There’s no evidence to suggest any of the ingredients would provide the benefits that the sellers claimed. However, there is evidence the ingredients in Myomin can interfere with medications or worsen existing health conditions. Astragalus for example, can cause problems for people with diabetes, hypertension or blood disorders. It would be easier for physicians to take the effects of Myomin into account if the amount of each ingredient in one pill was on the label. But Chi’s Enterprise may not know how much of each ingredient is in a single Myomin pill either. Chi’s Enterprise received a warning letter from the FDA on April 30th, 2018 following an inspection of their production facilities. The FDA collected records for Myomin 500mg capsules, and found that Chi Enterprises didn’t provide component specifications for the ingredients in Myomin such as the ingredients’ purity, strength, or composition. They also didn’t have specifications for dietary supplement labels, nor specifications to ensure the product they received from their contract manufacturer was what they actually ordered.

Despite the shady marketing and negligent manufacturing practices, Myomin is still on the market. The supplement industry has always enjoyed this kind of regulatory leniency. Supplement companies do not have to get approval or notify the FDA before bringing a supplement to market. They don’t even have to prove their products are safe. Companies aren’t allowed to claim their supplement is a treatment or cure for any disease, but the internet has them covered. You can easily find blogs and YouTube videos making the exact same claims about Myomin that companies have been warned by the FDA for making. The barrier to entry to become an online health blogger is non-existent, anyone with two brain cells to rub together can start a YouTube Channel or build a blog with WordPress or Jekyll. Anyone can purchase a supplement from Amazon and turn on their webcam to say it cured their chronic health condition. This sort of thing just isn’t possible with prescription medications. I can’t just walk into a pharmacy and purchase every ADHD medication and start my health blogging career as a connoisseur of prescription speed. No doctor is going to write me a prescription for every medication that could be used to treat a disorder I have. Imagine how strange it would be if we had prescription medication reviewers on YouTube. How is having online dietary supplement reviewers any less weird?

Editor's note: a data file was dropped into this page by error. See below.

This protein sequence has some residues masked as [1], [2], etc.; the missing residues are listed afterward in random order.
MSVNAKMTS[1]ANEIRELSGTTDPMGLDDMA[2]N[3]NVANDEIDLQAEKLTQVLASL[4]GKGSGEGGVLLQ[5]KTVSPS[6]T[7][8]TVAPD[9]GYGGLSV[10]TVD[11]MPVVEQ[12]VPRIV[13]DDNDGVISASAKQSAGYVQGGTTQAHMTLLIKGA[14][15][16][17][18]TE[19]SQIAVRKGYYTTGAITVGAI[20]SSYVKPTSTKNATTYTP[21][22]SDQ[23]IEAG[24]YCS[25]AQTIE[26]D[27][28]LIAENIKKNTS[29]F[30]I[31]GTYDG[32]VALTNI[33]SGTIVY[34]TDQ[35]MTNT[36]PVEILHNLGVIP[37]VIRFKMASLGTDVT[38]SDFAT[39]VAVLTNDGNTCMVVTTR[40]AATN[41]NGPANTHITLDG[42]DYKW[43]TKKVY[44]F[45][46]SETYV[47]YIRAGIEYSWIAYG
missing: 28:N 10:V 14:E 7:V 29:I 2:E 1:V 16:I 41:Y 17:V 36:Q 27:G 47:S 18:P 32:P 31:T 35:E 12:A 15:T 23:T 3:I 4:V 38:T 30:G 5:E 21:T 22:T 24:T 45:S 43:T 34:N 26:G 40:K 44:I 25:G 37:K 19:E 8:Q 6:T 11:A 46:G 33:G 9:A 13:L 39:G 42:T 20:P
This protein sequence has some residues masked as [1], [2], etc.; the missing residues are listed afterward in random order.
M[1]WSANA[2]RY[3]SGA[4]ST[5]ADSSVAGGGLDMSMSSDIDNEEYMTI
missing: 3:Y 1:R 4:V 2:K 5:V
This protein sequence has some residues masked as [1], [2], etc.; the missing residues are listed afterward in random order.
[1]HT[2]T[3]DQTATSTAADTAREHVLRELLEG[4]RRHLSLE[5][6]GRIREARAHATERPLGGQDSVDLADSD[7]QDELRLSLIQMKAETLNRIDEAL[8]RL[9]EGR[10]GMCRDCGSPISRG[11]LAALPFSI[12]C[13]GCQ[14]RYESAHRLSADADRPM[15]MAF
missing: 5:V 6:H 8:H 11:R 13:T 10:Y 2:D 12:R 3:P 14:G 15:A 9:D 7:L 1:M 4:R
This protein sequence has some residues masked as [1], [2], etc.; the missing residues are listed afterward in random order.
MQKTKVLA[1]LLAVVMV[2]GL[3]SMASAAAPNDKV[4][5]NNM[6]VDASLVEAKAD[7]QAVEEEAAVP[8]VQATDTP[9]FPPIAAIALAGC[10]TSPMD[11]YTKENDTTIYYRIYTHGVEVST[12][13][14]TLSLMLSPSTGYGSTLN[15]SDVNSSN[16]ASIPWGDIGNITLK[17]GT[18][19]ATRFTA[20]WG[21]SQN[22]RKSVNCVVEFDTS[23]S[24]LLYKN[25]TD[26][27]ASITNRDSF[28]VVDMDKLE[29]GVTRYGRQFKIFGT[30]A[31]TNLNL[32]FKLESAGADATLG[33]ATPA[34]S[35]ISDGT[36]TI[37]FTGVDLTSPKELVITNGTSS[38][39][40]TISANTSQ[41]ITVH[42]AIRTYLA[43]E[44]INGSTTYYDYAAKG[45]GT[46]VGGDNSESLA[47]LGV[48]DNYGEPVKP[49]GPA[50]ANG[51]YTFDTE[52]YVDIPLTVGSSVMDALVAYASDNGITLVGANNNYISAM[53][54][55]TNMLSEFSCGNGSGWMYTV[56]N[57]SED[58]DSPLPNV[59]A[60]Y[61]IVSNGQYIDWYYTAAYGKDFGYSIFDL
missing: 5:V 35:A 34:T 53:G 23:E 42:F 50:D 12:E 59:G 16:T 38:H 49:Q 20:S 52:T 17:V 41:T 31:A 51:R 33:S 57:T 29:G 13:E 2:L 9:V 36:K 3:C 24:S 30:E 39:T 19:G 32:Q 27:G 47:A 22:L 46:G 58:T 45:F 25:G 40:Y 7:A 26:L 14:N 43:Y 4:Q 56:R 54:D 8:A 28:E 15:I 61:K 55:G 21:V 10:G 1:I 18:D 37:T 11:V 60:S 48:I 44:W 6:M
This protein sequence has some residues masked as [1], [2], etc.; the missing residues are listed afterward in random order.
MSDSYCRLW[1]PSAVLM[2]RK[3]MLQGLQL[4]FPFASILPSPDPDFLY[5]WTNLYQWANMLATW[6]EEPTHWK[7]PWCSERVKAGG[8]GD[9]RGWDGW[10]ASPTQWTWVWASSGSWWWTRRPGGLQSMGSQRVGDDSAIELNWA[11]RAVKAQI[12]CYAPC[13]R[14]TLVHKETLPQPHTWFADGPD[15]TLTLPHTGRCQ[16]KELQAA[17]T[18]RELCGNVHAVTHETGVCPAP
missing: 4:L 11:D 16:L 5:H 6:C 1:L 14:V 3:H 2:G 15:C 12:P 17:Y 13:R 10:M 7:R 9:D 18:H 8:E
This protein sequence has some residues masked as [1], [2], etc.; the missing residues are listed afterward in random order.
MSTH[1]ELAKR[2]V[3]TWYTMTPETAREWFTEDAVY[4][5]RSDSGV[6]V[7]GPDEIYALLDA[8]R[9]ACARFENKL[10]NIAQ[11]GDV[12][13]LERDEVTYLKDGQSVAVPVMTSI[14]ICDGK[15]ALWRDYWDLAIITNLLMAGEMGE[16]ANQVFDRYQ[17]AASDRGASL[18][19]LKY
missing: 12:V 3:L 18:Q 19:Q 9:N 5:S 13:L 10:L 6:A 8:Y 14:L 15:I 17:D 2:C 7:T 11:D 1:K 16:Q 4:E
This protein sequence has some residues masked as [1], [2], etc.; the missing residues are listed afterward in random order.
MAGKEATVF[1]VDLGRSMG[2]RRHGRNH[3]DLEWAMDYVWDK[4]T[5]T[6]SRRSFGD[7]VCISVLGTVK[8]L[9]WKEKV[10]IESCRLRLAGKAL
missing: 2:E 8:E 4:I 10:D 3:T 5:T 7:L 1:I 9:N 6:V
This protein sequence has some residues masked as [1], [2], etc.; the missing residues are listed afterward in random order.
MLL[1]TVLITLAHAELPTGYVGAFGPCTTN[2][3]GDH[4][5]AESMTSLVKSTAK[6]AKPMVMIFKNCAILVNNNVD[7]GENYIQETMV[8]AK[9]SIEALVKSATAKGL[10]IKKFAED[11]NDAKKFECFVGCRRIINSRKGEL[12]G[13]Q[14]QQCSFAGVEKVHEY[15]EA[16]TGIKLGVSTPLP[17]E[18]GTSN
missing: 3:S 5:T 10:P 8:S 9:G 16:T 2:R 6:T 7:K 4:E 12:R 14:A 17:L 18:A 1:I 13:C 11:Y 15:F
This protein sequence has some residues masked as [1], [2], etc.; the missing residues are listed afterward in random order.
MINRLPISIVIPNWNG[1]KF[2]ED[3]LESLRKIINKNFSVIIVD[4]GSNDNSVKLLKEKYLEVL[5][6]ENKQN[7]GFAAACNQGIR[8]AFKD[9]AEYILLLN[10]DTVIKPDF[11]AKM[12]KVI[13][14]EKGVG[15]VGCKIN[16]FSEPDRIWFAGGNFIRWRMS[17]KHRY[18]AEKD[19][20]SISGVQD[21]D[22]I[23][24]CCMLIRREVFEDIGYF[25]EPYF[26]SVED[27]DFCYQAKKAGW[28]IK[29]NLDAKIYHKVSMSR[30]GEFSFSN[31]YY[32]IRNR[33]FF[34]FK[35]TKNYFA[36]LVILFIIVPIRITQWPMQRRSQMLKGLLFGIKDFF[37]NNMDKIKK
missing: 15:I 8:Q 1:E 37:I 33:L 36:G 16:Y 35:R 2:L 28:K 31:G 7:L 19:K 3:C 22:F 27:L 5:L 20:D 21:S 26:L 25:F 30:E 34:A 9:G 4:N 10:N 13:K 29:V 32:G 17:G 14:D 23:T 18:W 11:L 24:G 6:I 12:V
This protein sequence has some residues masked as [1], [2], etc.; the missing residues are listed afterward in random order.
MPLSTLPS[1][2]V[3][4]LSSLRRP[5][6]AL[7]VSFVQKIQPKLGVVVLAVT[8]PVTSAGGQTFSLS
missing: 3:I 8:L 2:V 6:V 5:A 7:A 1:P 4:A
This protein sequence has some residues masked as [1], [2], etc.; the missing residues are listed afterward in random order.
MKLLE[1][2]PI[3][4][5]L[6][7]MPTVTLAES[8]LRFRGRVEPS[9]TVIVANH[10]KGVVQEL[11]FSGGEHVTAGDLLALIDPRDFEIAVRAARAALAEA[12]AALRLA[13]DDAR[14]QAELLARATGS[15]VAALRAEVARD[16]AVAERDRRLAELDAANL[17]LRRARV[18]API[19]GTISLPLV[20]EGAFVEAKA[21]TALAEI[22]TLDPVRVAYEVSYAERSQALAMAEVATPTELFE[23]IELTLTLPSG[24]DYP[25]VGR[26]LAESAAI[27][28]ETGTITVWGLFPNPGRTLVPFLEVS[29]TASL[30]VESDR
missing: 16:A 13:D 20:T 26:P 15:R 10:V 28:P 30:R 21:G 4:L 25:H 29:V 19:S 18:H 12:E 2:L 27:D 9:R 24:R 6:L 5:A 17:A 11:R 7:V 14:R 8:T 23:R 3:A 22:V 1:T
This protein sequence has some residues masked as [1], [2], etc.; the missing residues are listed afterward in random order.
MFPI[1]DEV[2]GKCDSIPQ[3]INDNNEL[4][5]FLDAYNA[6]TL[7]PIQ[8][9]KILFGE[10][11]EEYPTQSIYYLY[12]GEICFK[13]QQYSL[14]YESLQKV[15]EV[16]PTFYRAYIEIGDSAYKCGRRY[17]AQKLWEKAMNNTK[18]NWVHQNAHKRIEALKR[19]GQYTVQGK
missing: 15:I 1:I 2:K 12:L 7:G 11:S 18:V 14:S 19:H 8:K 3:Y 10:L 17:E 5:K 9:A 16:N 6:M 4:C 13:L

There’s no reason for supplements to be regulated this leniently when there are serious risks involved. Supplements can be as dangerous as regular medications, an estimated 23,000 ER visits each year are for adverse events caused by dietary supplements. You can argue that prescription medications cause more ER visits, and you would be right. But prescription medications serve a legitimate medical purpose, supplements don’t in most cases. Research has consistently shown that there is no significant benefit in taking vitamins, it would not be the downfall of public health to regulate the supplement industry more sensibly. I don’t think it would be unreasonable to require supplement manufacturers to prove the claims on a supplement label are truthful and accurate before selling them. It wouldn’t be unreasonable to expect supplement companies to show their production facilities meet the FDA’s Current Good Manufacturing Practices (CGMP’s) guidelines before producing and selling supplements. The supplement industry is continuing to grow, and supplements being created and marketed like Myomin are becoming more and more common. Maybe it’s time for some ground rules?